Truck-involved crash fatalities jumped 2% in 2022

The number of people killed in traffic crashes involving large trucks increased by 2% from 2021 to 2022, according to the National Highway Traffic Safety Administration’s final 2022 Fatality Analysis Reporting System data released this week. NHTSA defines “large trucks” as commercial and non-commercial trucks with GVWRs of over 10,000 pounds for the purposes of this report.

Truck-involved crash fatalities and injuries in 2022 -- finalThe number of people killed and injured in crashes involving large trucks increased in 2022, as shown in this chart.NHTSA

Overall, there were 716 fewer people killed in motor vehicle traffic crashes on U.S. roadways during 2022, a 1.7% decrease from 43,230 in 2021 to 42,514 in 2022. The fatality rate per 100 million vehicle miles traveled (VMT) decreased by 3.6% from 1.38 in 2021 to 1.33 in 2022. 

For large truck-involved crashes, however, NHTSA reported that 5,936 people were killed in crashes involving large trucks in 2022, up from 5,821 in 2021. The number of large-truck occupants that were killed in crashes in 2022 increased by 8.5% to 1,097 fatalities.

Other vehicle occupants killed in crashes with large trucks decreased slightly (0.2%) to 4,167. Fatalities for non-occupants (motorcyclists, pedestrians, pedalcyclists and others) increased by 6% from 2021 to a total of 672.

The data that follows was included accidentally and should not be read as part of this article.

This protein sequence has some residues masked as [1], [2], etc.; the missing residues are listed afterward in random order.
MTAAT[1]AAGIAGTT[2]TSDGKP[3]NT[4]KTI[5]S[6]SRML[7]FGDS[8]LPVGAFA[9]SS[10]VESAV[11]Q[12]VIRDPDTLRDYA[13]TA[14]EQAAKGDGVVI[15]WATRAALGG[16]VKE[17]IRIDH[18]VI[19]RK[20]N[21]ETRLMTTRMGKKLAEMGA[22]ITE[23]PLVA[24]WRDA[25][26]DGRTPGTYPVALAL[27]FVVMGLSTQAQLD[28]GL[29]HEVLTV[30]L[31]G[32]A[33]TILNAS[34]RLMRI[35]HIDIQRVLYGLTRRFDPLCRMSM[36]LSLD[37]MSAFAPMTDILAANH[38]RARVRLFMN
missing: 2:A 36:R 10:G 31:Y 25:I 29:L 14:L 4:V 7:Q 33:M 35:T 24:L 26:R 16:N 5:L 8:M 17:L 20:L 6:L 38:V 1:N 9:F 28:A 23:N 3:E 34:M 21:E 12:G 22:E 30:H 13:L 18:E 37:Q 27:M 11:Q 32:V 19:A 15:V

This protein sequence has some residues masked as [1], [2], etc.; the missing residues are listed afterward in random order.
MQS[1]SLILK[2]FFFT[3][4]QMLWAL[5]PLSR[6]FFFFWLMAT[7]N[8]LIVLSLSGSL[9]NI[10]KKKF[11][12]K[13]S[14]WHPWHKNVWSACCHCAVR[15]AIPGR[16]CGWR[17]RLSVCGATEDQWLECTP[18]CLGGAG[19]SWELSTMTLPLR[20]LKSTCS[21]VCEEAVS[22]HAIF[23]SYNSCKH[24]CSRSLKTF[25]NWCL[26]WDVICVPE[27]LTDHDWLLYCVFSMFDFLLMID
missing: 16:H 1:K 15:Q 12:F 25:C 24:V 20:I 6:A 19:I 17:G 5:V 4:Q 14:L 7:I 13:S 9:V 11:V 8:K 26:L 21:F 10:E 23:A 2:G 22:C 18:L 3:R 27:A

The number of people injured in large truck-involved crashes also increased by 5,795 year-over-year -- a 3.7% increase -- to 160,608. There were 41,874 large-truck occupants injured in crashes (down 0.7% from 2021) and 118,735 other vehicle occupants and non-occupants injured (up 5.4% from 2021).

[Related: Reasons for the rise in truck occupant crash deaths]

NHTSA also released its latest projections for traffic fatalities in 2023, estimating more miles driven and lower fatality rates compared to 2022. The estimates for 2023 do not include specific data based on vehicle type.

The agency estimates that 40,990 people died in motor vehicle traffic crashes in 2023, a decrease of about 3.6% as compared to 42,514 fatalities reported in 2022. The fourth quarter of 2023 represents the seventh consecutive quarterly decline in fatalities beginning with the second quarter of 2022.

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The estimated fatality rate for 2023 decreased to 1.26 deaths per 100 million vehicle miles traveled, down from the reported rate of 1.33 per 100 million VMT in 2022. Estimates also show that VMT in 2023 increased by about 67.5 billion miles, a 2.1% increase over 2022.

[Related: More miles logged, yet highway fatalities falling]

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